Summer, but not so fun…
Persistent sunshine with no rain. Finance workers perspiring in their suits on busy underground stations. Small talk revolving endlessly about the heat. Sound familiar? No, this was not England but Hong Kong, where the Lens went in early June during an unseasonable dry spell.
Of course, Hongkongers are used to hot weather and their buildings are air-conditioned for it. Sooner or later, we were told, a typhoon would arrive and temperatures would drop.
But storm clouds were not the only blot on the horizon.
In the US, President Trump was ratcheting up his campaign to impose tariffs on Chinese imports. The threat of a “trade war” had formerly been downplayed by Chinese equity analysts, who said domestic and not American demand propels China’s economy. Now, these analysts seemed less optimistic.
The problem was that Trump’s insistence on tariffs would provoke a tit-for-tat response from Beijing. Even if the economic effects were mild, the impact on investor sentiment could be serious. Sure enough, the Shanghai Composite Index fell sharply after our visit, losing a tenth of its value over the course of June.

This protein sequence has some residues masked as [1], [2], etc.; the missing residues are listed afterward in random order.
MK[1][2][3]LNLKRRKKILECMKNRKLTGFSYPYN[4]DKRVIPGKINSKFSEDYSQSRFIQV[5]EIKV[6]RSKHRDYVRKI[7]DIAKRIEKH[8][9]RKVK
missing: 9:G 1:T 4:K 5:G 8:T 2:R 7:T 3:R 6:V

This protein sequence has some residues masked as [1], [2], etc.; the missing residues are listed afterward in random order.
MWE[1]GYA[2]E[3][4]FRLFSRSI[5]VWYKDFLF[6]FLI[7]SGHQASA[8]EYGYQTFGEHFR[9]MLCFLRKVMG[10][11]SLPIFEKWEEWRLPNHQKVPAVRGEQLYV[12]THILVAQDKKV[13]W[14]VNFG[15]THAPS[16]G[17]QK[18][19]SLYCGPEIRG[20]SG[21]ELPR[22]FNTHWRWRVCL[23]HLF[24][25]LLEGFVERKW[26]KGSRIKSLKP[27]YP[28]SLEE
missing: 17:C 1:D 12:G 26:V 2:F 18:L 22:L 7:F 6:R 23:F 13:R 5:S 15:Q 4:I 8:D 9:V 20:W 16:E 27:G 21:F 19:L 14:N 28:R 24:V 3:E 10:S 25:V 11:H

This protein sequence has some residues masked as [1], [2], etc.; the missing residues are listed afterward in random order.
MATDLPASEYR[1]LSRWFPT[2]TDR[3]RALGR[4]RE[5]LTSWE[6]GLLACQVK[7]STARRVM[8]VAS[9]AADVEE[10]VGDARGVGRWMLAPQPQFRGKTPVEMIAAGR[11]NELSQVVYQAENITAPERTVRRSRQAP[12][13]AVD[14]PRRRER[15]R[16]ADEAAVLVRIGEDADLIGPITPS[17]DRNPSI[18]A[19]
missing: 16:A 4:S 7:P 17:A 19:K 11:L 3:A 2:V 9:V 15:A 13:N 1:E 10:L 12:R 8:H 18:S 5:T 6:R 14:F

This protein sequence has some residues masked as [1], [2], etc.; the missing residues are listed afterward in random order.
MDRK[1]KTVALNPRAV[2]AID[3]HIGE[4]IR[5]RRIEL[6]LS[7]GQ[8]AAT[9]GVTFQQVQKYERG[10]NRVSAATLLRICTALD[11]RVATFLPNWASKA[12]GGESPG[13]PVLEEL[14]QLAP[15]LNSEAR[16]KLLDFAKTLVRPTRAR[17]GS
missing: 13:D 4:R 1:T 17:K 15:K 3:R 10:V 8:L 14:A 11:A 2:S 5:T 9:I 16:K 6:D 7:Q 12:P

The day before the Lens was due to leave Hong Kong, the firmament opened and a thunderstorm drenched the island. Flights were delayed as thumping rain washed through the streets. For a territory accustomed to tropical cyclones, such precipitation was not unusual. But investors in Chinese equities may have perceived an omen. War is coming.